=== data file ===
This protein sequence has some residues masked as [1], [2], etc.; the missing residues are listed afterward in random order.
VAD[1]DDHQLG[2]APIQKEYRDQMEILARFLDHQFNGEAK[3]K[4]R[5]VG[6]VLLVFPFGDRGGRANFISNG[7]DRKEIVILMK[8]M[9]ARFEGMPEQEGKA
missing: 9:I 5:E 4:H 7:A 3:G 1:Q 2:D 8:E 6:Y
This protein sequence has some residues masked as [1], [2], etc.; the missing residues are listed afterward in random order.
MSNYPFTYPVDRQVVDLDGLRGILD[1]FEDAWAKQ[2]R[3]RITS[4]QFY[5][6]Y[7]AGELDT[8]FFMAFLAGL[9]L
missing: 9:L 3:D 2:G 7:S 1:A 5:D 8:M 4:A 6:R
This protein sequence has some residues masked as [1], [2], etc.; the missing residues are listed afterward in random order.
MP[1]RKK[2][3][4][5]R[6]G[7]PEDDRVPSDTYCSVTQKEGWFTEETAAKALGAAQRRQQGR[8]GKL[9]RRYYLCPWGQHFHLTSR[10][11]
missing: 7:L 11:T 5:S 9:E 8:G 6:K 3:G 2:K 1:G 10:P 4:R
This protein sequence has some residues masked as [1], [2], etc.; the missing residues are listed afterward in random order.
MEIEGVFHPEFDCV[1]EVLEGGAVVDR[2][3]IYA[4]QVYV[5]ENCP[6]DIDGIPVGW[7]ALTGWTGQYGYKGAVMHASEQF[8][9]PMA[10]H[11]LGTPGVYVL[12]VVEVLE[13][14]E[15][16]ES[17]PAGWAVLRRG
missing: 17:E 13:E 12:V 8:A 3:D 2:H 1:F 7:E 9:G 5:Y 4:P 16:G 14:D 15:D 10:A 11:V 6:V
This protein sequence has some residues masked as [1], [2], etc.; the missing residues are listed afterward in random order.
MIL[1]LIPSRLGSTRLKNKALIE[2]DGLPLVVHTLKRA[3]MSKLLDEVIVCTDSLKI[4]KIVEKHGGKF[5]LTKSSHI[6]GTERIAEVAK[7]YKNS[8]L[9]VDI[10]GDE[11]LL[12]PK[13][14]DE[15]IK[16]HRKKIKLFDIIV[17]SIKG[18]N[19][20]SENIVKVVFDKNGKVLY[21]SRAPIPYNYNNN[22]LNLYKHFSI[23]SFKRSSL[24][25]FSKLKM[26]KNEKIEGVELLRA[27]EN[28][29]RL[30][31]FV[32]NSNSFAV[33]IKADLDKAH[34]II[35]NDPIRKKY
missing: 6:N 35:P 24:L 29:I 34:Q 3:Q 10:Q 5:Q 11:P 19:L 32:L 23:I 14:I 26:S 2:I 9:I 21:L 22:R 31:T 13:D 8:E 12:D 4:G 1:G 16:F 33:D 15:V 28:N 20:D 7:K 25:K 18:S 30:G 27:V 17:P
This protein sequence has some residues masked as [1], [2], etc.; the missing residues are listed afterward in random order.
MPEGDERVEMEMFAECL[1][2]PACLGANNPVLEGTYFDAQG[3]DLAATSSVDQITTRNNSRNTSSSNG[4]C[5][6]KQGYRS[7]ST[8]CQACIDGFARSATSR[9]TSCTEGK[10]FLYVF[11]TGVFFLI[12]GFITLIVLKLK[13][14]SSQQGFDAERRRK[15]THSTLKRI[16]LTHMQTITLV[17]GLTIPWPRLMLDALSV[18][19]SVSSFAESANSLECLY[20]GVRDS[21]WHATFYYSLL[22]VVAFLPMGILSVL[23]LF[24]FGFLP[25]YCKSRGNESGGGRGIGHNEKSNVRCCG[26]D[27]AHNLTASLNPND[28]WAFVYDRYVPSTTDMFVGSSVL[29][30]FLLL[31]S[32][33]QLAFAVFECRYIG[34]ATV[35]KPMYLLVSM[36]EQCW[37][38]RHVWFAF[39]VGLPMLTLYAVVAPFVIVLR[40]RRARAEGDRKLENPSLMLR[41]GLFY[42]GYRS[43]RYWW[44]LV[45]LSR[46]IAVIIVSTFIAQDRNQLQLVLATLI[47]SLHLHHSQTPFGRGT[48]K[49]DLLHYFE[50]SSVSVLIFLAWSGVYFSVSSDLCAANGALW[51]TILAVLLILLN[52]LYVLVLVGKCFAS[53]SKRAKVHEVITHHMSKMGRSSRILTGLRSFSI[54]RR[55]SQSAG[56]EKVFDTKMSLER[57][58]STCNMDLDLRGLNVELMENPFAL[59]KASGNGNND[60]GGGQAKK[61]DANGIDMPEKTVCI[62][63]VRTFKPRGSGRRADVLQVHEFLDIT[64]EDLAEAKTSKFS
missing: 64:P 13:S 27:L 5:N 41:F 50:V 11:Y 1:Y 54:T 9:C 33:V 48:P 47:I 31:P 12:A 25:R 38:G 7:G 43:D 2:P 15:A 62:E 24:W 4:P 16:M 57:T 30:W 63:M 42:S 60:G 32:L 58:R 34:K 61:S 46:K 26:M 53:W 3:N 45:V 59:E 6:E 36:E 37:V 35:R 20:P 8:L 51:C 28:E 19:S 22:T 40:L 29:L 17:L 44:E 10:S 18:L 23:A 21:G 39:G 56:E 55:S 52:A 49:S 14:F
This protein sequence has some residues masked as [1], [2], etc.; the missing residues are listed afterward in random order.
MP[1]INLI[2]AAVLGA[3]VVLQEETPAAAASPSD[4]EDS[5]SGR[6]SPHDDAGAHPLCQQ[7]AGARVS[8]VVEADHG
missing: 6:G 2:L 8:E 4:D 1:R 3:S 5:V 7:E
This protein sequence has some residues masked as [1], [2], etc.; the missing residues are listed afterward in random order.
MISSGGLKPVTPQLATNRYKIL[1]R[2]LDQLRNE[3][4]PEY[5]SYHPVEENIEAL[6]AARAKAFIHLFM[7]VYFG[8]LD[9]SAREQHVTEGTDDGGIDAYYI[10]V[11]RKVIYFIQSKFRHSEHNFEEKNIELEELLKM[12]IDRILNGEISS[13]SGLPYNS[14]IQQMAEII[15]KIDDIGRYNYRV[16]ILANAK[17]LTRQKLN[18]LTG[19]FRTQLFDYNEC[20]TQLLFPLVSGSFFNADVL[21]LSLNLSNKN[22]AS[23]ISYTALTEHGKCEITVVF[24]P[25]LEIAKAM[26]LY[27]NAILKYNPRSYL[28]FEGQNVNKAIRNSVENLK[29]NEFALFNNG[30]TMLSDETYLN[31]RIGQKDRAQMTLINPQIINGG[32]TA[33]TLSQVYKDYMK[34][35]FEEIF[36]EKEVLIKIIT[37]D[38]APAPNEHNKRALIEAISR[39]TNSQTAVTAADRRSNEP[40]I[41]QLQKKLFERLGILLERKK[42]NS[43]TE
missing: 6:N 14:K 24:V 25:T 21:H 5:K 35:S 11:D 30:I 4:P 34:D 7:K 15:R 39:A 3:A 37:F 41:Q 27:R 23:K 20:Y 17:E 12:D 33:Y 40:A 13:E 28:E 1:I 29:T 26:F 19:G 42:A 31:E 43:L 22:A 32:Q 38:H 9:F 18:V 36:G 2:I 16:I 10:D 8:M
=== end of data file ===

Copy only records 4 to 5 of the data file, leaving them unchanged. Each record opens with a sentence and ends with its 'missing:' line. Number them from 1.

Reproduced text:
This protein sequence has some residues masked as [1], [2], etc.; the missing residues are listed afterward in random order.
MEIEGVFHPEFDCV[1]EVLEGGAVVDR[2][3]IYA[4]QVYV[5]ENCP[6]DIDGIPVGW[7]ALTGWTGQYGYKGAVMHASEQF[8][9]PMA[10]H[11]LGTPGVYVL[12]VVEVLE[13][14]E[15][16]ES[17]PAGWAVLRRG
missing: 17:E 13:E 12:V 8:A 3:D 2:H 1:F 7:E 9:G 5:Y 4:P 16:G 14:D 15:D 10:A 11:V 6:V
This protein sequence has some residues masked as [1], [2], etc.; the missing residues are listed afterward in random order.
MIL[1]LIPSRLGSTRLKNKALIE[2]DGLPLVVHTLKRA[3]MSKLLDEVIVCTDSLKI[4]KIVEKHGGKF[5]LTKSSHI[6]GTERIAEVAK[7]YKNS[8]L[9]VDI[10]GDE[11]LL[12]PK[13][14]DE[15]IK[16]HRKKIKLFDIIV[17]SIKG[18]N[19][20]SENIVKVVFDKNGKVLY[21]SRAPIPYNYNNN[22]LNLYKHFSI[23]SFKRSSL[24][25]FSKLKM[26]KNEKIEGVELLRA[27]EN[28][29]RL[30][31]FV[32]NSNSFAV[33]IKADLDKAH[34]II[35]NDPIRKKY
missing: 6:N 35:P 24:L 29:I 34:Q 3:Q 10:Q 5:Q 11:P 19:L 32:L 23:I 14:I 26:S 2:I 9:I 21:L 22:R 31:T 13:D 8:E 12:D 4:G 1:G 16:F 33:D 15:V 28:N 20:D 7:K 25:K 18:S 30:G 27:V 17:P